Tuesday, August 28, 2007

Always Check The Listings

When applying for Social Security Disability (“SSD”) benefits, make sure to check to see if the disabling impairments meet a “listing”. If a claimant meets the criteria of a “listed” impairment contained in the Social Security regulations, then the claimant’s medical condition is considered to be so severe that the claimant is presumptively deemed disabled and entitled to receive disability benefits.

Despite the fact that many SSD claimants are able to submit reports from medical sources opining that the claimant is disabled, a large percentage of those claimants’ applications are still denied by the state agencies making the initial disability determinations. Submitting evidence that a claimant meets a listed impairment significantly increases the chances that the SSD application will be approved.

I filed an SSD application for an attorney last May, even though he is still working on a limited basis. While it was clear that the work isinsufficient to preclude SSD benefits, working usually gives the state agency the excuse it needs to disapprove an application. Nonetheless, I succeeded in getting the application approved in only three months’ times.

Like all of the claims I handle, I promptly submitted medical records and reports from the treating physicians. However, few applications are approved in only three months. The difference here was that I was able to show that the medical records met pulmonary listings. I have no doubt that the claimant’s application would have been approved without the memo explaining how the test data met the criteria of listed impairments. However, by providing that memo the application was approved much faster.

Monday, August 27, 2007

Avoid Early Retirement

Social Security Disability (“SSD”) benefits are available up to your full retirement age. When I submit an SSD application for a claimant who is over 62 years or old enough for early retirement, the Social Security Administration (the “SSA”) frequently suggests that I withdraw the SSD application and file an application for retirement benefits instead. The SSA reasons that it can take months, if not years, to get SSD benefits, while retirement benefits take relatively no time at all to receive after filing for them. I advise against withdrawing the SSD application.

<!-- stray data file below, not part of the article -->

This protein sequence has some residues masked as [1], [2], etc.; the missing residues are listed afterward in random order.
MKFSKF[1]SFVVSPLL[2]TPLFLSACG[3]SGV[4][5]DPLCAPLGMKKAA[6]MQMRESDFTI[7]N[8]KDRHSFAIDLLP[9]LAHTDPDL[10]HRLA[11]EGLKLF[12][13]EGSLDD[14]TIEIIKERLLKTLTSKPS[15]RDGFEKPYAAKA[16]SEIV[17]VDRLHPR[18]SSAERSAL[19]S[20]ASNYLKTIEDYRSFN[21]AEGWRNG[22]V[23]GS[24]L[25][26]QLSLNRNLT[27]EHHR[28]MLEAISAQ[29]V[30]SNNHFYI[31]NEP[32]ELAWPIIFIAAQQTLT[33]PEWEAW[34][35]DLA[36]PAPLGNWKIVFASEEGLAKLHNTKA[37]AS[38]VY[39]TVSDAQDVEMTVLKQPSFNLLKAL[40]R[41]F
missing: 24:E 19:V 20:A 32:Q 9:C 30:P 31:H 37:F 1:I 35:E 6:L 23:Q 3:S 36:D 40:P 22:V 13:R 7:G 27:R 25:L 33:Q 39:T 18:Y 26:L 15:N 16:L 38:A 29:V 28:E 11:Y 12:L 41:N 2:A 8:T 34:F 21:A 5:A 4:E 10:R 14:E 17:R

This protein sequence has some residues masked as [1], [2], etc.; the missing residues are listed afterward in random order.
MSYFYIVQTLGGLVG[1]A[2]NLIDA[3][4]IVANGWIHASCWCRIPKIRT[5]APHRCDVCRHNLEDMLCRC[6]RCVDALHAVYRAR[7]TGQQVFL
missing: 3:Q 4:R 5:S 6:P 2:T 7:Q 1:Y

I filed an SSD application for a 62 year old client last November. The SSA repeatedly argued that withdrawing the SSD application would be to my client’s benefit because he would not have to wait a long time to receive early retirement benefits. Despite rejecting the SSA’s advice, it sent a letter last March “confirming” the withdrawal of the client’s disability application, which I immediately disavowed in writing.

It took longer than usual to get the SSD application approved, eight and a half months, which may be related to the claimant’s refusal to withdraw it in favor of filing a retirement benefits application. Despite the delay, the client will ultimately be in a stronger financial position for refusing to withdraw his SSD application. SSD benefits can continue until the individual reaches full retirement age. By avoiding early retirement, the client’s eventual monthly retirement benefit will be larger.


Just because you qualify for long term disability (“LTD”) benefits does not mean that you qualify for Social Security Disability (“SSD”) benefits, and vice versa. I have a 40 year old client from Wisconsin who was denied SSD benefits even though he had been receiving LTD benefits for years.

After reviewing the client’s LTD and SSD files I learned that the client was relying primarily on medical evidence from his chiropractor. The medical evidence previously submitted revealed that a cervical disc was deforming the claimant’s spinal cord. The claimant also submitted an attending physician statement from his chiropractor, which concluded the claimant was permanently disabled and had a less than sedentary residual functional capacity (“RFC”). While the contractual language of the LTD plan did not distinguish between a chiropractor and a physician, the Social Security Administration (the “SSA”) regulations do.